For some time I have been waiting for the Anti-boycott Bill to pass on its second and third parliamentary readings so I could be one of the first to violate this ridiculous infringement of free speech as an act of civil disobedience.
Yet having read the current version of the bill, I find that violating it won't be easy. In fact, I can't do it.
You see, I thought that the bill outlawed, for example, calling for boycotts against Israeli companies. But that can't be right because a successful boycott against cottage cheese recently caused companies to lower the price. So according to the law, there is nothing wrong about supporting a boycott of an Israeli company, as long as you do it for the legitimate reasons.
But what are the illegitimate reasons?
Say I don't want people to buy B & B pretzels because I happen to be connected with their competitor, Osem. So I say, "Don't buy B & B pretzels." And B & B pretzels happen to be manufactured on the West Bank. Does that make me culpable, i.e., liable to some suit, according to the new law?
Not really. The Anti-boycott Bill says,
In this bill, "a boycott against the State of Israel" [means] deliberately avoiding economic, cultural or academic ties with another person or another party only because of his ties with the State of Israel, one of its institutions or an area under its control, in such a way that may cause economic, cultural or academic damage.
At first glance, that seems to be saying that I can't call for a boycott of products originating from the West Bank, an area under the State of Israel's control. So I can't call for a boycott of B & B Pretzels.
But the operative clause is "only because of [the company's] ties with [the West Bank]. " And, frankly, I don't think B & B should be boycotted only because it is located on the West Bank. For if it were a Palestinian company, of were Israel licensing the rights to operate the company from the Palestinians, I wouldn't be boycotting it. It's not the geography that concerns me, it is the fact that the company is built illegally on Palestinian land and hence should be boycotted. Had the law said, "only because of its ties with the State of Israel's policy of confiscating lands" that may capture better my motivation.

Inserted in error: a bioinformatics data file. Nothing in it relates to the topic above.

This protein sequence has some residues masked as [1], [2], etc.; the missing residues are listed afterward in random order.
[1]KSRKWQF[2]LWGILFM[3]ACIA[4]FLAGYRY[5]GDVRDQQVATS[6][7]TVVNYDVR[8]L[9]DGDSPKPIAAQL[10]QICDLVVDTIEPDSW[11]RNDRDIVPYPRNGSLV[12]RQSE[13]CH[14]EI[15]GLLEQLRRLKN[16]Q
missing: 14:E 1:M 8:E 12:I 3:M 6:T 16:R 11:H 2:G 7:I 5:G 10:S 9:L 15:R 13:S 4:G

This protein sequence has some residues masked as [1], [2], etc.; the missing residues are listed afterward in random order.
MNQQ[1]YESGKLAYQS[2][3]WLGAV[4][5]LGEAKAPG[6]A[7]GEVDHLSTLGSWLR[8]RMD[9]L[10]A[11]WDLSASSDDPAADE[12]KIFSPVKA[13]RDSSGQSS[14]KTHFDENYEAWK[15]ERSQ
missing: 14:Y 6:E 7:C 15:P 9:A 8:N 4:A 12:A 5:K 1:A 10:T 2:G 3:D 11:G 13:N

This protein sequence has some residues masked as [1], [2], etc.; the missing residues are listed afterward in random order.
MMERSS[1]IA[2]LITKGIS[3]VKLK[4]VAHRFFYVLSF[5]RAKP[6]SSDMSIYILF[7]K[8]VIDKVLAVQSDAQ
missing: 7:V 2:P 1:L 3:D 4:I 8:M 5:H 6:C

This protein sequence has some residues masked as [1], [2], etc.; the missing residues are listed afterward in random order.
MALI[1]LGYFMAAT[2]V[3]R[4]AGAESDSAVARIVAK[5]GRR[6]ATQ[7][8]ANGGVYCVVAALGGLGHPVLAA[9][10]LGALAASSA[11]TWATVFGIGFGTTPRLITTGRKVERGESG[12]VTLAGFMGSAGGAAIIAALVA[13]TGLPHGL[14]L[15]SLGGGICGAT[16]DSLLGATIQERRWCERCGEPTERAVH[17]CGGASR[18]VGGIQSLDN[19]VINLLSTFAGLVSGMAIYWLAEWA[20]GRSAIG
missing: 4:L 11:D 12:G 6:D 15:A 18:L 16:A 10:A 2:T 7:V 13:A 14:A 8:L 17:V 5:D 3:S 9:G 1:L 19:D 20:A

And the same thing within Israel, proper. Say I support the boycott of Sabra Humus and publicly endorse it on this blog. If I do it as an expression of solidarity with the Palestinian students at Princeton, then I can't be said to boycott it solely because it is made in Israel.
But what if I call for a boycott of all Israeli products, or endorse the global BDS movement. Surely, the intent of the law is to prevent such blanket endorsements? But the law doesn't say it; it simply says you can't call for a boycott of a product simply because it is made in Israel. And even the BDS movement doesn't cite "being made in Israel" as the motivation of the boycott, but rather, the desire to hold Israel to the standard of decent nations.
And now I understand the crazy reasoning behind those who framed the law. You see, they thought that the purpose of the global BDS movement, or the targeted BDS movement, limiting it to the occupied territories, is to destroy Israel. If that is the purpose then it makes sense to say that anybody who calls for a boycott of Israeli products simply because they are made in Israel or the territories is liable to suits, punishments. But that's not their purpose of the global BDS movement, and they don't say that it is.
Ditto for the cultural boycott. If I call on artists not to appear in the theater in Ariel, it's not because the theater is located in Ariel, which is in the West Bank;. It is because Ariel and the other illegal cities and settlements directly benefit from the occupation. Were Israel to change its policies and end the occupation, I would end my call for a boycott. The global BDS movement has higher requirements but they certainly fall short of calling for the end of the Israeli state.
Heck, the international sanctions against Iran don't aim to destroy the country, but to get the government to fulfill their international obligations.
So I would like to go on to record, as I issue my call for boycotting the companies that profit from the occupation, that I do not intend to violate the new boycott law, should it pass.. I am not calling to boycott these companies "only" because they are in the West Bank or Israel proper.
I have other reasons.
And here's a useful website that contains of some of those companies.